Because it is a little bit off the beaten path, many visitors from overseas do not visit Sankei-en. But they should, and you should. It is a gorgeous park/garden, especially renowned for its seasonal beauty.
In late March or early April, the cherry blossoms (sakura) are in full bloom. And in July and August, there is a pond (the one on the right just inside the entrance) that is bursting with the beauty of thousands of Japanese lotus (hasu), also pink. Normally open at 9AM, come as early as 6AM during the lotus season, so that you can enjoy watching the buds "wake up" with the early morning light. In late autumn, you can enjoy the changing color of the leaves. In winter, plum blossoms (ume) start to bloom in mid to late February; nature’s way of telling the Japanese people that winter is almost over.
Sankei-En contains many old houses and buildings that are recognized as being culturally significant by the government. These buildings were brought to the park from locations all over the Japan, and include a three storied pagoda located high up on a hill deep inside the garden. This pagoda, originally constructed in Kyoto in the mid-1400s, was relocated to Sankei-en in 1914.
The entire garden was essentially the private home of Tomitaro “Sankei” Hara (1869-1939) an extremely wealthy silk merchant. It is quite large (175,000 square meters), and was opened to the public in 1906. Work on it started shortly after the beginning of the 20th Century and was finally finished in 1908. The park became a popular meeting point for artists during the late Meiji and early Showa periods. Bombings during World War II caused substantial damage to the buildings. In 1953, the garden was donated by the Hara family to the City of Yokohama. The city then created the Sankeien Hoshōkai Foundation, which continues to be responsible for its repair and maintenance.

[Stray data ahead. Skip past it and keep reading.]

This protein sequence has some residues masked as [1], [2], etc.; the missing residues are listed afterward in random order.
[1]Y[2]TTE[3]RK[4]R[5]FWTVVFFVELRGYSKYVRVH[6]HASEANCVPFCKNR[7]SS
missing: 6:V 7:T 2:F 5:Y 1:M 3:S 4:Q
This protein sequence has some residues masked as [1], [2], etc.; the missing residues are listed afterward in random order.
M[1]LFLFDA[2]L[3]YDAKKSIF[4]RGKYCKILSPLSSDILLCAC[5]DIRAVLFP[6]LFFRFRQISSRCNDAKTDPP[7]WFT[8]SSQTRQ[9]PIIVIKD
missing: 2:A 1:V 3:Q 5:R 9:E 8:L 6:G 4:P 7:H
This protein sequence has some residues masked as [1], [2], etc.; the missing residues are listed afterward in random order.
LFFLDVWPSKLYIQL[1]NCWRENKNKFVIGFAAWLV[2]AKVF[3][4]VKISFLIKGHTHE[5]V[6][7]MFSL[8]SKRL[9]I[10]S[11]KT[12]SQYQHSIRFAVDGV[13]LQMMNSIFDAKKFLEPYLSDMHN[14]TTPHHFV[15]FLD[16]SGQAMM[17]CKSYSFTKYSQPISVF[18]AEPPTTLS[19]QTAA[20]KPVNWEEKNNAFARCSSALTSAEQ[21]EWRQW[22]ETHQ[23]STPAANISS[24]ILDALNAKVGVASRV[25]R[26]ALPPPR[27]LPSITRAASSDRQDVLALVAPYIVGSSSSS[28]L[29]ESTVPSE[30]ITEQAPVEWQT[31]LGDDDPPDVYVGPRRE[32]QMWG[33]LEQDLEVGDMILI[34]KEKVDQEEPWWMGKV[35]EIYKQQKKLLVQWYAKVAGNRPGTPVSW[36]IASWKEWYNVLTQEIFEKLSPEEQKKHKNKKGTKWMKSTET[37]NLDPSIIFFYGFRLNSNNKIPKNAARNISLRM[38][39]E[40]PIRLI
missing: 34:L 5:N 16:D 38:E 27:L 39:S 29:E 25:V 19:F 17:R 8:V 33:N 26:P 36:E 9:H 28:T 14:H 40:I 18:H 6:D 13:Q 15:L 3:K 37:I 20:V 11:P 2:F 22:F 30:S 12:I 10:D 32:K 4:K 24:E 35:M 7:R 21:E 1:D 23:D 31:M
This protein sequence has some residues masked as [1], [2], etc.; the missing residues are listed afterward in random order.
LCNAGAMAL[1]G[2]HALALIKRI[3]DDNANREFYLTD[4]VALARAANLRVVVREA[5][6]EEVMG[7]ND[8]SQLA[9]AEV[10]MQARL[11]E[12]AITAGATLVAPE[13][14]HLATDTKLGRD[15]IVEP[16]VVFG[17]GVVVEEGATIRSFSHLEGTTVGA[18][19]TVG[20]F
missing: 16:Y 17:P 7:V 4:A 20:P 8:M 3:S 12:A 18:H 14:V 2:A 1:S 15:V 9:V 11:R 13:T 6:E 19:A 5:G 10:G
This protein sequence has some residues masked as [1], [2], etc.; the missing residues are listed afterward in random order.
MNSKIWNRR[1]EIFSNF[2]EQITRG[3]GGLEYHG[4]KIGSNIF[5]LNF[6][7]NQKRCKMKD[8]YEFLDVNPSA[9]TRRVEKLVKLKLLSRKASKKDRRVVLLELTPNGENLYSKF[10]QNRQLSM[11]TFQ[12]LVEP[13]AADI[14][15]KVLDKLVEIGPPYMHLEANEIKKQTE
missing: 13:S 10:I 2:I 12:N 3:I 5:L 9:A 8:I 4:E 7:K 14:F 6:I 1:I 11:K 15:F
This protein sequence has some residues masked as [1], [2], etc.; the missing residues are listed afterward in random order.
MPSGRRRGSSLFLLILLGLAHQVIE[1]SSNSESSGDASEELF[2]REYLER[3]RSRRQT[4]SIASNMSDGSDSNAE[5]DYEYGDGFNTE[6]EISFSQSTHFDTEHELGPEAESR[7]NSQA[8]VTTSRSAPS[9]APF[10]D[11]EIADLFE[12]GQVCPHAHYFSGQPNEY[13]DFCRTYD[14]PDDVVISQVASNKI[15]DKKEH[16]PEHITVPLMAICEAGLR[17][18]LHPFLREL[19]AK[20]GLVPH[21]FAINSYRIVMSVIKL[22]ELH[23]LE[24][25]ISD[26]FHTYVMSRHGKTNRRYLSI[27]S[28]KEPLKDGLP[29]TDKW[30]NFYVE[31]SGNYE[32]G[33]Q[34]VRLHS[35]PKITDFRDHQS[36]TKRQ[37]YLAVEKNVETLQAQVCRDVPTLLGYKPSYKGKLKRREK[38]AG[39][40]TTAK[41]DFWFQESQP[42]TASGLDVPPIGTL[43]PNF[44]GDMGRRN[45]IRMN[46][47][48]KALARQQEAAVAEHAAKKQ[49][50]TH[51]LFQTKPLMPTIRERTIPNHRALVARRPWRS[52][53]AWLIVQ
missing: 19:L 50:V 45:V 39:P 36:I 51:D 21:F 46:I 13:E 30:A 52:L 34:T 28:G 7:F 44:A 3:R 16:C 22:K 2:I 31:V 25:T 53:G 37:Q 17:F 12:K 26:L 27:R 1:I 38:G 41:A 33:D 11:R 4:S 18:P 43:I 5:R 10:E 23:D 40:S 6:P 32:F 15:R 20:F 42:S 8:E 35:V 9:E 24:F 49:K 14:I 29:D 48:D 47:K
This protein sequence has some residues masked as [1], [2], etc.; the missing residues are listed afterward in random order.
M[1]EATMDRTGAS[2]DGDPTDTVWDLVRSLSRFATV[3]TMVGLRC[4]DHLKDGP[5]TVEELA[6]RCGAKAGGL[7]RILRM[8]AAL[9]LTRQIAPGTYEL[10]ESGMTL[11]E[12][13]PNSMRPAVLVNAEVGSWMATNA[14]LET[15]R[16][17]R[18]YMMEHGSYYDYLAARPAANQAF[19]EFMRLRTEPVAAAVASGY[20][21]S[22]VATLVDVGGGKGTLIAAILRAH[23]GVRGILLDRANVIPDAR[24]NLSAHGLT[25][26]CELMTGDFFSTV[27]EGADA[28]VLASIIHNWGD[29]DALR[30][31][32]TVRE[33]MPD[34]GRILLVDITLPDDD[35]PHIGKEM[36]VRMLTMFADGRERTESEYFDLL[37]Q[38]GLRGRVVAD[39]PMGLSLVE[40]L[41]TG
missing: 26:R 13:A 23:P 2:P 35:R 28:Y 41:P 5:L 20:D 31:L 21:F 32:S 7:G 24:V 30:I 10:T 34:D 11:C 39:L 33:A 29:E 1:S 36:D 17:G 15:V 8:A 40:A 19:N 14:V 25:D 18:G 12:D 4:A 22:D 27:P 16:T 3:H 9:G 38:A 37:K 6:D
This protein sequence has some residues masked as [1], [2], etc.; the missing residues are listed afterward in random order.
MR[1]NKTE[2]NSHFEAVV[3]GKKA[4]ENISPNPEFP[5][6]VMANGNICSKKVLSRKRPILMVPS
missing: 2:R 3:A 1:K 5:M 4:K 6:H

As you stroll through the park, enjoy the Japanese style garden, bridges, streams, small waterfall, bamboo grove, and ponds, all of which will have you happily snapping away with your camera! The house that Hara and his family lived in (Kakushokaku) is huge; a sprawling, flat dwelling with dozens of spacious, interconnected tatami rooms, overlooking a private green lawn.
I am lucky enough to live within walking distance of the park and so visit it four or five times a year. It is a great place to bring special guests, who are always impressed by this very quiet, serene, setting of Japanese beauty.
When you are ready to leave, you might want to pamper yourself with a taxi ride back to NEGISHI or YAMATE stations. The fare should be around 1000 yen. The entrance fee is 500 yen for adults, 200 yen for elementary school students, and 300 yen for seniors over.